By clicking on the What's Inside? tab at the top left of your display, you will be able to see the table of contents, click on your favorite section and select an excerpt or the full story.

How do I make the text larger?

Click on the (+) to zoom in or the (-) to zoom out at the top of the display. You can view single pages or double pages on your screen and make pages fill the entire width by clicking on the arrow (fit to width) button.

How do I search for a particular section or article?

Click on the Search tab at the top of the display. You will be able to search by articles, ads, pictures or all content.

How do I translate an article into a different language?

Double-click on any article so that it will open as a text document. Then, click the Translate button at the top of that window, and the page will automatically be translated into Spanish. To choose a different language, use the Google Translate menu at the top of the display.

Can I e-mail an article to another user?

This is a subscription service available to Baseball America: Digital Edition subscribers only. You can e-mail people to alert them to an article, but in order for the recipients to view it, they will be asked to sign in to Baseball America, or to subscribe. NOTE: This service is for personal, non-commercial use only. The material may not be published, broadcast, rewritten or redistributed.

Can I print an article?

Yes; just click on the Printer icon at the top of the display. NOTE: This service is for personal, non-commercial use only. The material may not be published, broadcast, rewritten or redistributed.

Can I download and save the magazine?

You can download the entire magazine for offline reading that is saved as an offline bookmark. You will need the Adobe Acrobat Reader in order to read it in PDF format. Please note that the search and other online functions are not available in the PDF format. The magazine will NOT be saved to your computer in the traditional sense. You will be allowed to read the issue through the web browser of your choice without having to be connected to the Internet. NOTE: This service is for personal, non-commercial use only. The material may not be published, broadcast, rewritten or redistributed.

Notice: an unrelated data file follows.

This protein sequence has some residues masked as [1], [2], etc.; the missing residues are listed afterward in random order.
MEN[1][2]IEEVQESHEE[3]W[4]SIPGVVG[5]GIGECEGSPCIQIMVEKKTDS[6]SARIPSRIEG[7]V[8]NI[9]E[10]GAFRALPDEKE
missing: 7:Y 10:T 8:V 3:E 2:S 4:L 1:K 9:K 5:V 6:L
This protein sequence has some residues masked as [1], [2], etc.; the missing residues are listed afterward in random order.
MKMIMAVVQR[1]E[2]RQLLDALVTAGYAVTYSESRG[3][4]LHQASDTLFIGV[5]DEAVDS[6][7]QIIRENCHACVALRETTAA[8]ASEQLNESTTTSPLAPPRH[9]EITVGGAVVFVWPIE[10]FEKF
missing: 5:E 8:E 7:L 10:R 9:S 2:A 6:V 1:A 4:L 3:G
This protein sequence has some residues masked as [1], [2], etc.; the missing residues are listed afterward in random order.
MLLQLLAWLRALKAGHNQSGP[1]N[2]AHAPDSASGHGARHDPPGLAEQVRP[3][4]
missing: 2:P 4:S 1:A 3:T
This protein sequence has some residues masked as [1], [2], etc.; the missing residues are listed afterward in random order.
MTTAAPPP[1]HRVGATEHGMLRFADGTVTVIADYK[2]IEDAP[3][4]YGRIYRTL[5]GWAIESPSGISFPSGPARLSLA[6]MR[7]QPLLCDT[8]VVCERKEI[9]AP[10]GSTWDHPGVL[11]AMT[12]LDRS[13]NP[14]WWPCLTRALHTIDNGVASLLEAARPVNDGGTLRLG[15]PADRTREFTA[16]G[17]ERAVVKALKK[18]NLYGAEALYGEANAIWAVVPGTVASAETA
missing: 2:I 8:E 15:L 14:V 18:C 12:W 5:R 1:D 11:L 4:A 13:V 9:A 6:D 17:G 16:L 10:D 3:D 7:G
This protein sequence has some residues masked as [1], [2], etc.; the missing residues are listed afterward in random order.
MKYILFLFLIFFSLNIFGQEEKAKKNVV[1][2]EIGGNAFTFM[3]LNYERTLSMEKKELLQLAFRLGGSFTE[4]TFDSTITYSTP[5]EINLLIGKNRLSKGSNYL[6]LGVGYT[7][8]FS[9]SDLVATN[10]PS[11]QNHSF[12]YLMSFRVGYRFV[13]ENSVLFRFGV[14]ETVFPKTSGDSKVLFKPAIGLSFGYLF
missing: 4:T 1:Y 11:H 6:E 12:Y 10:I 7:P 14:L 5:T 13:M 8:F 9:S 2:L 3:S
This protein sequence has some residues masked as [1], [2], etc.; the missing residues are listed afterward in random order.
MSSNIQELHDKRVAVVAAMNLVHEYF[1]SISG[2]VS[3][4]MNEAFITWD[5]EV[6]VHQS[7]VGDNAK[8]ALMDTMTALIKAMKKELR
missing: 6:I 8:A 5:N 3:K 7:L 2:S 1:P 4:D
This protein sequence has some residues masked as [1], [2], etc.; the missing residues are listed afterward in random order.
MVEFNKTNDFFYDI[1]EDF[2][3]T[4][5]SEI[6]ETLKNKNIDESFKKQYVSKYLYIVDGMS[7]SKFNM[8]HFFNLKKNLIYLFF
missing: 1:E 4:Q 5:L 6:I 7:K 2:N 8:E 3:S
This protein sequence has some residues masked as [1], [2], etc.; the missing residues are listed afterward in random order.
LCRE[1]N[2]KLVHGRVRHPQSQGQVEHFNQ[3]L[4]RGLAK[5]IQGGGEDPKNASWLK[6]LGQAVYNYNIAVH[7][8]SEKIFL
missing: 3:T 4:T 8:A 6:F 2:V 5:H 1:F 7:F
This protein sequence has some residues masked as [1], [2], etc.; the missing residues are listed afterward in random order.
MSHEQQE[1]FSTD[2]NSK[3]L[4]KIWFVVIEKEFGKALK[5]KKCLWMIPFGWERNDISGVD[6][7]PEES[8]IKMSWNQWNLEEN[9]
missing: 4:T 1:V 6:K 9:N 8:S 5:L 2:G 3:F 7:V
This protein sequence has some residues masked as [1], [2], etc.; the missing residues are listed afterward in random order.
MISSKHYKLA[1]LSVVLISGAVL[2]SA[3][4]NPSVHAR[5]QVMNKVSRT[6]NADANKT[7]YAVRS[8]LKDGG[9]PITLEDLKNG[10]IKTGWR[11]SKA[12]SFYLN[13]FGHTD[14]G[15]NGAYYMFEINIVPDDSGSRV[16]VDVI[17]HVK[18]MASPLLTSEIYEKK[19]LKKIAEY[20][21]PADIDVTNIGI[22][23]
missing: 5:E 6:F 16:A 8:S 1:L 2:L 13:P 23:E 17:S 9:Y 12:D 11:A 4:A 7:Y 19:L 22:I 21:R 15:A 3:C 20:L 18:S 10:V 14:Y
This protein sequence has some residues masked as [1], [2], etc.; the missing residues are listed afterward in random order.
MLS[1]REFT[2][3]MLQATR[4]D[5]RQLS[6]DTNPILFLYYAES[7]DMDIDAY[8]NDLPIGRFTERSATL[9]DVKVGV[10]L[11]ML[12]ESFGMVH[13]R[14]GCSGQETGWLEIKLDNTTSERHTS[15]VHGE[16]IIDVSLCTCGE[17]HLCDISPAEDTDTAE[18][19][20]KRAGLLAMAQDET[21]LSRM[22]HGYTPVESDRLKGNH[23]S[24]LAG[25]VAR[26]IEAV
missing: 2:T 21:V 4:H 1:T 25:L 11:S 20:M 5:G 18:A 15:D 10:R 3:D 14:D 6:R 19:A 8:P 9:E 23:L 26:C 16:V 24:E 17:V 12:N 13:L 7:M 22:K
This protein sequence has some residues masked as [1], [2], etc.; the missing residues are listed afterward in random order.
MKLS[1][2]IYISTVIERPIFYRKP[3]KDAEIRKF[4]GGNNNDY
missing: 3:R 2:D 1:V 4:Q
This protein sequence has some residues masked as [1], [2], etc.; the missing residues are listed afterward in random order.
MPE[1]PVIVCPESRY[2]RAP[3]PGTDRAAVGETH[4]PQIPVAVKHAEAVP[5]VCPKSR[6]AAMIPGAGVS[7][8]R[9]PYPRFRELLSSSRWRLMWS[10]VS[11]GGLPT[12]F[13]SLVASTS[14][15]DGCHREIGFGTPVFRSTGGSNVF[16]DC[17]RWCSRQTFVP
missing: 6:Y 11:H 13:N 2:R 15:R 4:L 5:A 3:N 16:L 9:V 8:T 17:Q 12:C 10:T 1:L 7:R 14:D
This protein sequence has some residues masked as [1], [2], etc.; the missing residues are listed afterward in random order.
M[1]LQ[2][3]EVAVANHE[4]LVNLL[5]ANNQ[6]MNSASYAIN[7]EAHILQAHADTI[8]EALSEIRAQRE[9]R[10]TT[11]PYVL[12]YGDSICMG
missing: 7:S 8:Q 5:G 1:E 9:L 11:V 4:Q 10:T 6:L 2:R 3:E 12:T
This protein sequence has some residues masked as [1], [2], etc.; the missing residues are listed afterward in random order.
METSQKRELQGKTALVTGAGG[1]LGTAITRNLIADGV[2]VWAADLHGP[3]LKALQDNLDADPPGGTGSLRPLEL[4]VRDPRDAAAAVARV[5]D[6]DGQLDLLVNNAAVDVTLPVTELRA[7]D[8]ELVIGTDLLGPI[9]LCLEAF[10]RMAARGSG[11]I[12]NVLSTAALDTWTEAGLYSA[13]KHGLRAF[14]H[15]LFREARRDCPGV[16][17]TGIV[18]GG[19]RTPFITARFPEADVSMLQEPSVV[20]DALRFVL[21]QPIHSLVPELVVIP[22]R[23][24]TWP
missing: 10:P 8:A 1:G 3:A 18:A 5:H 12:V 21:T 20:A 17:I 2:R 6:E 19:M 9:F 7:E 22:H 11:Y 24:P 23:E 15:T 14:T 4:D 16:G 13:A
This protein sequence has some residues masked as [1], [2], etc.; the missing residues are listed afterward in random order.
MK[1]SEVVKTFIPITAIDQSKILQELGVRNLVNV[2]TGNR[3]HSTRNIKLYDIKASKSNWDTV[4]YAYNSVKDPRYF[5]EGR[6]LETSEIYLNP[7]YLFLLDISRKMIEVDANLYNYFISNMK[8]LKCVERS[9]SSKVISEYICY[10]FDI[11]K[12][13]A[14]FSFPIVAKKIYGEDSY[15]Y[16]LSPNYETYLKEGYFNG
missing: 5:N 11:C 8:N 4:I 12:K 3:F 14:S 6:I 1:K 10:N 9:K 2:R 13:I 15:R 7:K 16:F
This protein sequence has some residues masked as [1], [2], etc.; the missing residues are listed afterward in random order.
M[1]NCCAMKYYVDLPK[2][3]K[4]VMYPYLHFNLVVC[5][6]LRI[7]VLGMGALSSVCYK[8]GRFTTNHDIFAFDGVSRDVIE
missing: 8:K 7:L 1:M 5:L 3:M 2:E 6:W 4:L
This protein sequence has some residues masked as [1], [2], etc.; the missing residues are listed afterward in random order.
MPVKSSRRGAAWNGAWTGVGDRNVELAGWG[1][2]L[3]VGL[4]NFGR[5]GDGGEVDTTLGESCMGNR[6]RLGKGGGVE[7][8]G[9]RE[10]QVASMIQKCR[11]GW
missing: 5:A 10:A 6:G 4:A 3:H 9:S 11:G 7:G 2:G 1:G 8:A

Mobile Site

What is Baseball America's mobile site?

This is mobile enabled content from the website. Mobile BaseballAmerica is not a separate App or download.

Why is Mobile Baseball America asking me for a password when I click on some stories?

Some of the links provided by Mobile Baseball America click to stories that are premium content stories from and require a premium content web subscription.

If you have access to the premium content on (either through a print or Web-only subscription), your e-mail and password should provide you access. This mobile service does not require an additional user id or password. For further information, please contact or call 1-800-845-2726 to register.

I'm interested. How do I locate Mobile Baseball America on my mobile device?

Your mobile browser should find it when you type in "" but if it doesn't, the location is

I am looking for content that is on but I cannot locate that content on Mobile Baseball America.

The content on Mobile Baseball America does not contain all of the content on Some of the website content is not available on Mobile Baseball America. Under Mobile Baseball America, you may click on the last link called, 'Regular Site' and it will take you to

Technical Problems

First step for any problem with the site and if you get a blank screen or only the copyright paragraph when you click a link.

Please verify that you are using a compatible browser. For optimal viewing of and its features we recommend using Internet Explorer 5.5 or above. Netscape Navigator 4.7x and above also works. If you are using a different browser or an older version of the recommended browsers, you may experience some technical difficulties. You can obtain a free upgrade for your browser at one of the following links:

Microsoft Internet Explorer for Windows

Microsoft Internet Explorer for Macintosh

Netscape Navigator/Communicator (all platforms)

AOL (America On Line)

I enter a user id and passwword to get an online subscription but I keep getting error messages.

Make sure you entered your full e-mail address as the user ID (, for example) and submitted a password of at least six (6) characters.